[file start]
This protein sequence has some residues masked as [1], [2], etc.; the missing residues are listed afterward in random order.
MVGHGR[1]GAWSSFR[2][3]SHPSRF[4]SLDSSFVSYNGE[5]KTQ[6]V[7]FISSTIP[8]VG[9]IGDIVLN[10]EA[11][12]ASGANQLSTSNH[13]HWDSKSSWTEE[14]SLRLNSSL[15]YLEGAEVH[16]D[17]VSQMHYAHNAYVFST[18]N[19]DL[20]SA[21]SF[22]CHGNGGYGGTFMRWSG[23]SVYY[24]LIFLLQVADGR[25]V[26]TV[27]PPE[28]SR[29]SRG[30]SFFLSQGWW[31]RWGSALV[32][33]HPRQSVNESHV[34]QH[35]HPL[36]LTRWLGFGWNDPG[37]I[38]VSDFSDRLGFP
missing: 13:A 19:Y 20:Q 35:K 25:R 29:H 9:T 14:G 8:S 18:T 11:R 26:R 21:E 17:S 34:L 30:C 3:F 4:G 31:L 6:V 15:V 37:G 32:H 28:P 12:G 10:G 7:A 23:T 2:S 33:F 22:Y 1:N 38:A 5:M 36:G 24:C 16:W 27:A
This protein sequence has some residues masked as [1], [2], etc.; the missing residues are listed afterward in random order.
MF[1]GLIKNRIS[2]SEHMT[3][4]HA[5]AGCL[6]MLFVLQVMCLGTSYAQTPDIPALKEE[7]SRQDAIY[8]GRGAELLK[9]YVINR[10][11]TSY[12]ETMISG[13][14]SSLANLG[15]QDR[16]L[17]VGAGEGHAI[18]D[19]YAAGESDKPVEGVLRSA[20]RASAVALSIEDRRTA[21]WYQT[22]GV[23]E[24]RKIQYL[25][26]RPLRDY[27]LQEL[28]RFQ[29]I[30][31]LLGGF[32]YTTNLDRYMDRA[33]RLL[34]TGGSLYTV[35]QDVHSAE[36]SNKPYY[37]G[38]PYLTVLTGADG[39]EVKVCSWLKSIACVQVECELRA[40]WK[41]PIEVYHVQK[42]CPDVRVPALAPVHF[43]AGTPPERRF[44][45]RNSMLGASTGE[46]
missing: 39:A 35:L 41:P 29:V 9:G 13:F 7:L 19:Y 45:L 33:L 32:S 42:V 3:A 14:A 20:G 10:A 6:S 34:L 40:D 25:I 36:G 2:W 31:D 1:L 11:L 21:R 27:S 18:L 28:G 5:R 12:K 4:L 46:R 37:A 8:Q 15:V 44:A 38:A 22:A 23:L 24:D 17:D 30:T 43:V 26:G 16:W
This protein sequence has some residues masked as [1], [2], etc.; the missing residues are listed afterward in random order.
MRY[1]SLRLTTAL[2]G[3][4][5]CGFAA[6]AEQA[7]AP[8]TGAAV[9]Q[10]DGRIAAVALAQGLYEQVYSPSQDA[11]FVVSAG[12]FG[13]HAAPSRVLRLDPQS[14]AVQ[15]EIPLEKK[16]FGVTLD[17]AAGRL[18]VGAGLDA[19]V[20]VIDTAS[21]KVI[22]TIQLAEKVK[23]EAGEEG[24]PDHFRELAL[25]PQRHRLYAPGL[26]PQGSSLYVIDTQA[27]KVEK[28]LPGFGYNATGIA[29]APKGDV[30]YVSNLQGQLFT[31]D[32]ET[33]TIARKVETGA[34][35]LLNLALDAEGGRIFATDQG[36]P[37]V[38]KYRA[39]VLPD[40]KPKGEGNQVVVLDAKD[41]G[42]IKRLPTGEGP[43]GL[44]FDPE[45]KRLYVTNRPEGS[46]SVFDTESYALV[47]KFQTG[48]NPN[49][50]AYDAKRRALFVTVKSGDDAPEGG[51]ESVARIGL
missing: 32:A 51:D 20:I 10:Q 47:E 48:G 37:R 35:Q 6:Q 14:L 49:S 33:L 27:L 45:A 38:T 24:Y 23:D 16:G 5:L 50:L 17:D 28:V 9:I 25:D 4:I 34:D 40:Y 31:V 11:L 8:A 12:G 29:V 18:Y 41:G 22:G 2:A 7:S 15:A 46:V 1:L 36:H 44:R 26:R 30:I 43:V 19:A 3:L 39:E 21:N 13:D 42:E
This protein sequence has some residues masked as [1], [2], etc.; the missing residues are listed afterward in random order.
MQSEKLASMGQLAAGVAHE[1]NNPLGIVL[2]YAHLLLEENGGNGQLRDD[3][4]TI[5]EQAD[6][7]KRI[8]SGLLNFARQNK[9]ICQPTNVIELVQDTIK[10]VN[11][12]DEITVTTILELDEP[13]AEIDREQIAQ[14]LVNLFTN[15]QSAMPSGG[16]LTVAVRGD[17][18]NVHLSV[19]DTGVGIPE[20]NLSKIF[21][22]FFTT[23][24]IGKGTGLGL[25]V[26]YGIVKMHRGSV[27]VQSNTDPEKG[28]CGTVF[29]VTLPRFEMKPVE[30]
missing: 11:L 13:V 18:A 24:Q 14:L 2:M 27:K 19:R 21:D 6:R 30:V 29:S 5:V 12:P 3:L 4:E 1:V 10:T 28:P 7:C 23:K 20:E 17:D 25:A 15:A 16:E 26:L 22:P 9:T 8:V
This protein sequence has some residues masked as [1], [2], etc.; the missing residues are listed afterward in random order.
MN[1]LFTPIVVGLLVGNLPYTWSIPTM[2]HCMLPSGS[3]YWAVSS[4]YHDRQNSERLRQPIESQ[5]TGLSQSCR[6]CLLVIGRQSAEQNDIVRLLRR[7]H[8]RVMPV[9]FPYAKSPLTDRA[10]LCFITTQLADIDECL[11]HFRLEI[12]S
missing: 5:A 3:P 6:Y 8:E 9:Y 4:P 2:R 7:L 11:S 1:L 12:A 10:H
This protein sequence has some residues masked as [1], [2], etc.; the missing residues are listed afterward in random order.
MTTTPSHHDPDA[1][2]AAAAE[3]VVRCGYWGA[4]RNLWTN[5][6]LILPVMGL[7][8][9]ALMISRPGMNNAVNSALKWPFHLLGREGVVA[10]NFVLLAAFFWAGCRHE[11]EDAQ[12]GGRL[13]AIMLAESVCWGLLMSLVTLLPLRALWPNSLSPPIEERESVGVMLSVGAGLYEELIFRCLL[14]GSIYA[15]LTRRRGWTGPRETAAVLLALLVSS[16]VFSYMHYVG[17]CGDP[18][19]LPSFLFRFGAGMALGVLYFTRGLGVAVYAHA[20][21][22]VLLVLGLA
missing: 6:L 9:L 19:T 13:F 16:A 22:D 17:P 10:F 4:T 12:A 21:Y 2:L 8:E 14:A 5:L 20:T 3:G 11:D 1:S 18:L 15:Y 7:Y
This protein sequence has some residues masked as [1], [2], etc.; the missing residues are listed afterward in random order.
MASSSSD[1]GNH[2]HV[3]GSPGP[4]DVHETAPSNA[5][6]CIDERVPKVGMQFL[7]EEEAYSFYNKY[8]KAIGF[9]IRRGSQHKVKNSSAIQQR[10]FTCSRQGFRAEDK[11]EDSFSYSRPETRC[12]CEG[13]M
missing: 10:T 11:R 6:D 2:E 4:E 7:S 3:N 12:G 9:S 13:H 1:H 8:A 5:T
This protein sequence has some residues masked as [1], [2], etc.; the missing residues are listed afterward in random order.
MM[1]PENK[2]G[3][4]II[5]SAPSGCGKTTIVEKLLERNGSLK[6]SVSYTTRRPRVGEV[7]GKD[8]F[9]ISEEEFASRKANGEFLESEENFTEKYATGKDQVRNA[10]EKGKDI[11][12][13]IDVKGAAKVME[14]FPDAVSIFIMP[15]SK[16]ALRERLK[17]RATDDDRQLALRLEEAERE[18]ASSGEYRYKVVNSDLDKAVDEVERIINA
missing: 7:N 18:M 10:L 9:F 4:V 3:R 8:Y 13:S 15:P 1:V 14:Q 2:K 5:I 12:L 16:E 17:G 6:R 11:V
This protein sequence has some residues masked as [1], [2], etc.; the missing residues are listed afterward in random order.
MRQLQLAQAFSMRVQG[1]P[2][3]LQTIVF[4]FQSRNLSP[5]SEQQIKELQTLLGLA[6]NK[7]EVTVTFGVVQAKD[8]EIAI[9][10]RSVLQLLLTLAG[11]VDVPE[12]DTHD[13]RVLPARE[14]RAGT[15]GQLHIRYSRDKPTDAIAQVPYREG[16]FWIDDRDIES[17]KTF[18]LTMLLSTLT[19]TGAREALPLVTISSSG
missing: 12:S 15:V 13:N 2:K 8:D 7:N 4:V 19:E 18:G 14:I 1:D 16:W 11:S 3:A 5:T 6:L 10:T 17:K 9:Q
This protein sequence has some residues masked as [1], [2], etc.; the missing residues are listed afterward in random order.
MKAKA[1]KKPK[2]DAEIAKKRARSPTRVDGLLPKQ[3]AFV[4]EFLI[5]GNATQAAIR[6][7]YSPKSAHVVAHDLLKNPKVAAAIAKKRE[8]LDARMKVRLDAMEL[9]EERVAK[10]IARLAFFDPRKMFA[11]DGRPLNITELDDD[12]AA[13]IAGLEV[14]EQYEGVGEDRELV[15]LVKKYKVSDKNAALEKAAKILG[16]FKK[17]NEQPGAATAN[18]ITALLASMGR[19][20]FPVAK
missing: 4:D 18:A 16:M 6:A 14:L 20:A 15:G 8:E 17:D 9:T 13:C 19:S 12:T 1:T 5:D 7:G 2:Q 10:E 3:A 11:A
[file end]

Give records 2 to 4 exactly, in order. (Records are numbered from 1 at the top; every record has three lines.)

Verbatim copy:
This protein sequence has some residues masked as [1], [2], etc.; the missing residues are listed afterward in random order.
MF[1]GLIKNRIS[2]SEHMT[3][4]HA[5]AGCL[6]MLFVLQVMCLGTSYAQTPDIPALKEE[7]SRQDAIY[8]GRGAELLK[9]YVINR[10][11]TSY[12]ETMISG[13][14]SSLANLG[15]QDR[16]L[17]VGAGEGHAI[18]D[19]YAAGESDKPVEGVLRSA[20]RASAVALSIEDRRTA[21]WYQT[22]GV[23]E[24]RKIQYL[25][26]RPLRDY[27]LQEL[28]RFQ[29]I[30][31]LLGGF[32]YTTNLDRYMDRA[33]RLL[34]TGGSLYTV[35]QDVHSAE[36]SNKPYY[37]G[38]PYLTVLTGADG[39]EVKVCSWLKSIACVQVECELRA[40]WK[41]PIEVYHVQK[42]CPDVRVPALAPVHF[43]AGTPPERRF[44][45]RNSMLGASTGE[46]
missing: 39:A 35:L 41:P 29:V 9:G 13:F 7:L 19:Y 45:L 33:L 32:S 42:V 3:A 14:A 20:G 10:A 6:S 34:L 40:D 25:I 36:G 2:W 31:D 1:L 11:L 21:R 27:S 18:L 28:G 5:R 12:K 4:L 46:R 37:A 8:Q 15:V 44:A 38:A 22:A 23:L 24:D 17:D 30:T 43:V 26:G 16:W
This protein sequence has some residues masked as [1], [2], etc.; the missing residues are listed afterward in random order.
MRY[1]SLRLTTAL[2]G[3][4][5]CGFAA[6]AEQA[7]AP[8]TGAAV[9]Q[10]DGRIAAVALAQGLYEQVYSPSQDA[11]FVVSAG[12]FG[13]HAAPSRVLRLDPQS[14]AVQ[15]EIPLEKK[16]FGVTLD[17]AAGRL[18]VGAGLDA[19]V[20]VIDTAS[21]KVI[22]TIQLAEKVK[23]EAGEEG[24]PDHFRELAL[25]PQRHRLYAPGL[26]PQGSSLYVIDTQA[27]KVEK[28]LPGFGYNATGIA[29]APKGDV[30]YVSNLQGQLFT[31]D[32]ET[33]TIARKVETGA[34][35]LLNLALDAEGGRIFATDQG[36]P[37]V[38]KYRA[39]VLPD[40]KPKGEGNQVVVLDAKD[41]G[42]IKRLPTGEGP[43]GL[44]FDPE[45]KRLYVTNRPEGS[46]SVFDTESYALV[47]KFQTG[48]NPN[49][50]AYDAKRRALFVTVKSGDDAPEGG[51]ESVARIGL
missing: 32:A 51:D 20:I 10:Q 47:E 48:G 37:R 35:Q 6:Q 14:L 49:S 33:L 27:L 45:A 38:T 24:Y 23:D 16:G 5:L 50:L 17:D 28:V 9:I 25:D 4:I 34:D 40:Y 31:V 11:L 8:A 12:G 29:V 18:Y 41:G 22:G 2:A 7:S 15:A 46:V 1:L 36:H 44:R 26:R 30:I 43:V 19:A 3:L 39:E 21:N 13:D 42:E
This protein sequence has some residues masked as [1], [2], etc.; the missing residues are listed afterward in random order.
MQSEKLASMGQLAAGVAHE[1]NNPLGIVL[2]YAHLLLEENGGNGQLRDD[3][4]TI[5]EQAD[6][7]KRI[8]SGLLNFARQNK[9]ICQPTNVIELVQDTIK[10]VN[11][12]DEITVTTILELDEP[13]AEIDREQIAQ[14]LVNLFTN[15]QSAMPSGG[16]LTVAVRGD[17][18]NVHLSV[19]DTGVGIPE[20]NLSKIF[21][22]FFTT[23][24]IGKGTGLGL[25]V[26]YGIVKMHRGSV[27]VQSNTDPEKG[28]CGTVF[29]VTLPRFEMKPVE[30]
missing: 11:L 13:V 18:A 24:Q 14:L 2:M 27:K 19:R 21:D 6:R 30:V 29:S 5:V 12:P 3:L 4:E 1:V 10:T 28:P 7:C 23:K 20:E 17:D 25:A 15:A 16:E 26:L 22:P 9:T 8:V